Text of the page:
In 2022, another Icelandic athlete made a comeback of his own — teenager Rökkvi Guðnason.
At the start of the 2022 season, Guðnason faced burnout and injury, which took a toll on his mental health.
“That was one of the hardest times of my life,” he said. “My body weight went up to 230 lb, and I was struggling mentally and physically — especially mentally.”
In the Boys 16-17 division, Guðnason began his comeback in the Open, where he finished 60th. He improved on his finishes in each phase of qualification, taking 14th in the Quarterfinals and third in Semifinals — with a mission to hit the podium’s top spot in Madison.
Guðnason proved early this week that he was ready to be back, taking a first-place finish in the opening event for teens: Three Ways Down.
“Winning the first event was a huge comeback and statement for me,” he said.
On Day 3, we saw Guðnason take first place again with a dominant finish in North Park in Carrying Karen, leading the event — one that required an abundance of grit — from start to finish.
Despite finishing lower than he’d wished — he ended the weekend in a respectable sixth place — Guðnason impressed the crowd with his athletic prowess as well as his his self-awareness, vulnerability, and fearlessness in the face of adversity.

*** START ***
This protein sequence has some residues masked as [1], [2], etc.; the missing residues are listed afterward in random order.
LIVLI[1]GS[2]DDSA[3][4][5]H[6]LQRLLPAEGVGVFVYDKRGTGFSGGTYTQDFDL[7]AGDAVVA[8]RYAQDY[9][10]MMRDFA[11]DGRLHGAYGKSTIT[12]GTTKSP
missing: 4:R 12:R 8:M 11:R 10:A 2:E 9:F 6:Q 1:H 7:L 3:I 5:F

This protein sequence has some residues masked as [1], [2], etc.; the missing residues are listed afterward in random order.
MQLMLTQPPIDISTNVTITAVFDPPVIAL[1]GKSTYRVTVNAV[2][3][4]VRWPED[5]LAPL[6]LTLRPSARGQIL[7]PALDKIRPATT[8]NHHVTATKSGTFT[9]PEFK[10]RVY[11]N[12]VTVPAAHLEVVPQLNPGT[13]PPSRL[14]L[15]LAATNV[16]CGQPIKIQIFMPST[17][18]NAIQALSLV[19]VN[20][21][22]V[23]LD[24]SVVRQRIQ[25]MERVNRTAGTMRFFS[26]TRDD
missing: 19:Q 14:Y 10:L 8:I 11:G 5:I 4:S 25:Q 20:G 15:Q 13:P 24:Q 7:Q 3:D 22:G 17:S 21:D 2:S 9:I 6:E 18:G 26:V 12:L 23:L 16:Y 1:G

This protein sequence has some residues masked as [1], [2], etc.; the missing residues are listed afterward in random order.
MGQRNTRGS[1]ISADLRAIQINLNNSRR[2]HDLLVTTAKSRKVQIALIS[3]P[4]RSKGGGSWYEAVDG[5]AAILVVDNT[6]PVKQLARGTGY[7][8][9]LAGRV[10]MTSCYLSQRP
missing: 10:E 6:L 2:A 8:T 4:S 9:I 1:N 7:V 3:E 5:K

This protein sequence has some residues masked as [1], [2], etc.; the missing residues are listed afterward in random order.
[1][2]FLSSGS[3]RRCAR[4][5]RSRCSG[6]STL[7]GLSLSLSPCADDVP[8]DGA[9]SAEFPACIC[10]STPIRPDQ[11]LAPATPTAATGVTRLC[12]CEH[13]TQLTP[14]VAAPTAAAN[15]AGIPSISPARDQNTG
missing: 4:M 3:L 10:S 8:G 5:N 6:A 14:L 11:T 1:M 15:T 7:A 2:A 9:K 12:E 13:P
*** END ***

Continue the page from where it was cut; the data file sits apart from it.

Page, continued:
“I know how to deal with failure and how to come back,” he said. “And I will.”
By Kelley Laxton
CrossFit Reykjavík in Event 9 | Photo by Adam Bow
Mayhem vs. Reykjavík. The storyline we have heard since the announcement of Annie Thorisdottir’s super-team creation in Iceland.
Could team Reykjavík really bump Mayhem Freedom off top of the podium this year? The time has come to find out.
The four powerhouse athletes backed up an early 30th-place finish in Event 2 — Pegs & P-Bars — with top-three finishes for the next five events. On Day 2, we saw Reykjavík take three third-place finishes and two second come Day 3, a continuous build in momentum.
Heading into the final day of competition, Reykjavík is 27 points back from a podium position. They might not boot Mayhem from its throne, but the brand-new team could stand on the podium in its very first year.
It will all go down tomorrow.